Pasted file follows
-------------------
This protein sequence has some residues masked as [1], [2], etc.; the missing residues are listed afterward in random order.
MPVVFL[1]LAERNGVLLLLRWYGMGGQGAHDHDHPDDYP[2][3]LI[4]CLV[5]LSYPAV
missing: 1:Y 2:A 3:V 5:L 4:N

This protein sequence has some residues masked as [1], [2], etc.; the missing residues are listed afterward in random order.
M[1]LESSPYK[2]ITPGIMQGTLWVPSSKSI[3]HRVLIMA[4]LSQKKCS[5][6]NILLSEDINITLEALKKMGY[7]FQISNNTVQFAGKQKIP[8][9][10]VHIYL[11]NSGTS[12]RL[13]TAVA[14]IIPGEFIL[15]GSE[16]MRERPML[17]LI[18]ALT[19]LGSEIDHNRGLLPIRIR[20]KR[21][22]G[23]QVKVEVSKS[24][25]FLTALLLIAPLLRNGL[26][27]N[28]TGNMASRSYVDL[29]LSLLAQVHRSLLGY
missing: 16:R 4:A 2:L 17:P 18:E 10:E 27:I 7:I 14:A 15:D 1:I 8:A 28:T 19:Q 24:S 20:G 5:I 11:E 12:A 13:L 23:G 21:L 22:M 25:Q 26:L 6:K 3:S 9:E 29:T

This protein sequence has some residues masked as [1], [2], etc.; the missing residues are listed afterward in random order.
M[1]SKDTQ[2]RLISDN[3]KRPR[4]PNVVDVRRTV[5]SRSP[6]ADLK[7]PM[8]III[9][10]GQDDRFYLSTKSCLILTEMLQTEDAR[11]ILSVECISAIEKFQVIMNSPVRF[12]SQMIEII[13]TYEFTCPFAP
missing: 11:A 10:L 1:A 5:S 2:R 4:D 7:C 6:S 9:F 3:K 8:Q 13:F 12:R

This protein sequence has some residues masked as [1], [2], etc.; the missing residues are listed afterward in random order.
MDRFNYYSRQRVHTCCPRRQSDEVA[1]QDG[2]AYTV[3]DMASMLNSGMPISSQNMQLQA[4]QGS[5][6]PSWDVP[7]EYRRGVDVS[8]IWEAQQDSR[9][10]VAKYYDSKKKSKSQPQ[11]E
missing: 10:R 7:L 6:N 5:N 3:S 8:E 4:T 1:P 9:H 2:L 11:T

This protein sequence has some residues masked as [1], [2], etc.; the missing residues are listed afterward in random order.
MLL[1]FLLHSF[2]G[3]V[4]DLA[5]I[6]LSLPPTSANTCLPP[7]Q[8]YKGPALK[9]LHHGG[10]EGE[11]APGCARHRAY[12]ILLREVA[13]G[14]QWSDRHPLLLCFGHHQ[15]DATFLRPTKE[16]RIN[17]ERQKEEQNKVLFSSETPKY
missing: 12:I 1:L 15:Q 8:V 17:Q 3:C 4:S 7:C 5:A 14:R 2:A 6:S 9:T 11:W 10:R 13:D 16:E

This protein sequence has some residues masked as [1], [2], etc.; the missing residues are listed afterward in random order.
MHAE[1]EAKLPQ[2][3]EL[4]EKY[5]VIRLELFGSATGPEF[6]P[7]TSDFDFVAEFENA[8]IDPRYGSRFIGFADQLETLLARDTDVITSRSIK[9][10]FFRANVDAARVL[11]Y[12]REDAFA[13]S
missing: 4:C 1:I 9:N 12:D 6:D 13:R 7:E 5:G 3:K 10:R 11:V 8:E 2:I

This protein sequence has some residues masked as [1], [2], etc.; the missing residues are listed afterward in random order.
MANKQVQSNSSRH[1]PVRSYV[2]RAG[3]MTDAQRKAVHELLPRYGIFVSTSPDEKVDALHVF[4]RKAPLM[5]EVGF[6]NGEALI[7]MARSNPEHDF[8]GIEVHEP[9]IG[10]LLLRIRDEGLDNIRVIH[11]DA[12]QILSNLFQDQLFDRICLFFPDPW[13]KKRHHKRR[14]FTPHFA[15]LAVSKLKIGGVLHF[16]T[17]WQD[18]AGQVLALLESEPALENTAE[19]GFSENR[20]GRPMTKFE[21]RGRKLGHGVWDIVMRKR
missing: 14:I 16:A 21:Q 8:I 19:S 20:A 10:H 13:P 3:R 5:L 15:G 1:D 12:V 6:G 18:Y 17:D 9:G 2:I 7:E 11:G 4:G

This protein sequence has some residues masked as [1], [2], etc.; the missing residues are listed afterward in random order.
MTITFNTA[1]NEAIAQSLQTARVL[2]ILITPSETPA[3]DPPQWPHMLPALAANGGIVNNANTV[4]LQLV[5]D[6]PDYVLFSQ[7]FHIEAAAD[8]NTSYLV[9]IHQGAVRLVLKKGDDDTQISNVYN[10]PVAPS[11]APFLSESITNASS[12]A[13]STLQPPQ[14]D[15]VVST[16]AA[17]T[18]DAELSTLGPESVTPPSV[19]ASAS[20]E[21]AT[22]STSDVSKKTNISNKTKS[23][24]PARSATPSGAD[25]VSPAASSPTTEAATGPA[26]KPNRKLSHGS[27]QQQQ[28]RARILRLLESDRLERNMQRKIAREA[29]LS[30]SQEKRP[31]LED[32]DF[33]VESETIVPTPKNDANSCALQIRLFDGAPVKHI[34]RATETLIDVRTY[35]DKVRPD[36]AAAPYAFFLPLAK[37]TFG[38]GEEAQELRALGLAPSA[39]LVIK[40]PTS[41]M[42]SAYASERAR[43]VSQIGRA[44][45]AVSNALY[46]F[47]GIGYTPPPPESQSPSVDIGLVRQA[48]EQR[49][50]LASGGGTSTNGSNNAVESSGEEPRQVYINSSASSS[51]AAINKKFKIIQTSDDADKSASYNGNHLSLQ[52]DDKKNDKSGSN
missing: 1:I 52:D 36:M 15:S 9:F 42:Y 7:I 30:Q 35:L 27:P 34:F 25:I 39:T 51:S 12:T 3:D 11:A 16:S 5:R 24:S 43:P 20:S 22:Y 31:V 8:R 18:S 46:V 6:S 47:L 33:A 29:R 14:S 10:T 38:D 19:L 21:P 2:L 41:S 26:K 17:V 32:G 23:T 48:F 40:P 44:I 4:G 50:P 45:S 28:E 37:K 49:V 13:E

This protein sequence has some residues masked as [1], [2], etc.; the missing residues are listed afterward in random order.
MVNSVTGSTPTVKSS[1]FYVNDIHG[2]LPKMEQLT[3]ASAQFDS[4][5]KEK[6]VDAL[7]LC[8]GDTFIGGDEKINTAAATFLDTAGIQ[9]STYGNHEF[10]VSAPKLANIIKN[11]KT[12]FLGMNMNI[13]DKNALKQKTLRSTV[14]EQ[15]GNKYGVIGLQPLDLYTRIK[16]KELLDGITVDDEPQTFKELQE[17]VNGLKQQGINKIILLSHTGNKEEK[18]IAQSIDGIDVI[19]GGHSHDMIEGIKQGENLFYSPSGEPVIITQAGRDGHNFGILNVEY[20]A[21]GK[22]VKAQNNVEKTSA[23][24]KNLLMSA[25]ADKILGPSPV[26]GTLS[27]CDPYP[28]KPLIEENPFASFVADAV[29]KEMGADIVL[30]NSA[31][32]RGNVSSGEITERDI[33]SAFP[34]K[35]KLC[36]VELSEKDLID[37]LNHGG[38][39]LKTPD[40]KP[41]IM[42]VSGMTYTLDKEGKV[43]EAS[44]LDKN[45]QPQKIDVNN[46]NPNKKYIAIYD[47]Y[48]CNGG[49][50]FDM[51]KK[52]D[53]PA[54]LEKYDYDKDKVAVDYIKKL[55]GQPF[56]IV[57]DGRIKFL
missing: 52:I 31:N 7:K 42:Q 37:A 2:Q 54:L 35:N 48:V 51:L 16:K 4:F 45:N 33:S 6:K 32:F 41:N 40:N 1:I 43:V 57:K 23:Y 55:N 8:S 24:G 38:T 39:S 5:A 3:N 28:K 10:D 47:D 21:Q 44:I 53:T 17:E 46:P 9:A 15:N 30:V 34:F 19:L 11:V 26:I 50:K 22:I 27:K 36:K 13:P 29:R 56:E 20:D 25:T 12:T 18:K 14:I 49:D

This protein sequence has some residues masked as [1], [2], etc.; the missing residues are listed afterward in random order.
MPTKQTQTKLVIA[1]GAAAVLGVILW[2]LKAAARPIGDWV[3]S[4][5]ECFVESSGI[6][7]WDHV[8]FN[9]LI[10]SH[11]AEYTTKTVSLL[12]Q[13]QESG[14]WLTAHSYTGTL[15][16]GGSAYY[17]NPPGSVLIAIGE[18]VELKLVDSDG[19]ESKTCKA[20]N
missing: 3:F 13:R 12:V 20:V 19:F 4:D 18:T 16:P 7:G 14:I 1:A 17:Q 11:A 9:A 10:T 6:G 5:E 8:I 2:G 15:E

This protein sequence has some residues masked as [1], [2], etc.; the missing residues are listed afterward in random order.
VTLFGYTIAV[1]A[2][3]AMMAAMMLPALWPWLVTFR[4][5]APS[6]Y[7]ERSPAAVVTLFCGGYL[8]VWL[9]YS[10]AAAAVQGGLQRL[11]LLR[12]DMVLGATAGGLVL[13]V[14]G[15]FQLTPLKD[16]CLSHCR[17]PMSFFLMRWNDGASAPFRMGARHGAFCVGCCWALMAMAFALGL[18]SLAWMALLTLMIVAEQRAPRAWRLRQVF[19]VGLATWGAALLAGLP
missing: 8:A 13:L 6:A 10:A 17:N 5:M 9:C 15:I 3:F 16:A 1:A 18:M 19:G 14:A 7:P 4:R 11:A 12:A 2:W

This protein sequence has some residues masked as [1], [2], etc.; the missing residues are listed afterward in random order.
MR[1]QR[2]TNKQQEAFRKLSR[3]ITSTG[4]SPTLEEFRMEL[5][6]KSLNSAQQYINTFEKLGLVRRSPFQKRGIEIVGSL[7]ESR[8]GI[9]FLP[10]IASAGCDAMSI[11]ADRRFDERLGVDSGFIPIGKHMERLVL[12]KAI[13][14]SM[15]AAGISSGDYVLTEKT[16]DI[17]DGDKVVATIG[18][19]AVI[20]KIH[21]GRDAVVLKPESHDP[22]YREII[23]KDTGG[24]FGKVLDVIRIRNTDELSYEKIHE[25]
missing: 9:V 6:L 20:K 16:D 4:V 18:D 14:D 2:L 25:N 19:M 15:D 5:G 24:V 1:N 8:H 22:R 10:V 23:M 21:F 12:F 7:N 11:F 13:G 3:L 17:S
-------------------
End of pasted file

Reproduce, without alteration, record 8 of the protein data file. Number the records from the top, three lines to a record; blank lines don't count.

This protein sequence has some residues masked as [1], [2], etc.; the missing residues are listed afterward in random order.
MTITFNTA[1]NEAIAQSLQTARVL[2]ILITPSETPA[3]DPPQWPHMLPALAANGGIVNNANTV[4]LQLV[5]D[6]PDYVLFSQ[7]FHIEAAAD[8]NTSYLV[9]IHQGAVRLVLKKGDDDTQISNVYN[10]PVAPS[11]APFLSESITNASS[12]A[13]STLQPPQ[14]D[15]VVST[16]AA[17]T[18]DAELSTLGPESVTPPSV[19]ASAS[20]E[21]AT[22]STSDVSKKTNISNKTKS[23][24]PARSATPSGAD[25]VSPAASSPTTEAATGPA[26]KPNRKLSHGS[27]QQQQ[28]RARILRLLESDRLERNMQRKIAREA[29]LS[30]SQEKRP[31]LED[32]DF[33]VESETIVPTPKNDANSCALQIRLFDGAPVKHI[34]RATETLIDVRTY[35]DKVRPD[36]AAAPYAFFLPLAK[37]TFG[38]GEEAQELRALGLAPSA[39]LVIK[40]PTS[41]M[42]SAYASERAR[43]VSQIGRA[44][45]AVSNALY[46]F[47]GIGYTPPPPESQSPSVDIGLVRQA[48]EQR[49][50]LASGGGTSTNGSNNAVESSGEEPRQVYINSSASSS[51]AAINKKFKIIQTSDDADKSASYNGNHLSLQ[52]DDKKNDKSGSN
missing: 1:I 52:D 36:M 15:S 9:F 42:Y 7:I 30:Q 35:L 27:P 34:F 25:I 39:T 51:S 12:T 3:D 11:A 16:S 5:R 24:S 43:P 20:S 22:Y 31:V 8:R 18:S 46:V 6:S 47:L 33:A 29:R 14:S 10:T 38:D 19:L 21:P 2:L 41:S 26:K 17:V 32:G 23:T 48:F 40:P 44:I 4:G 50:P 45:S 28:E 37:K 49:V 13:E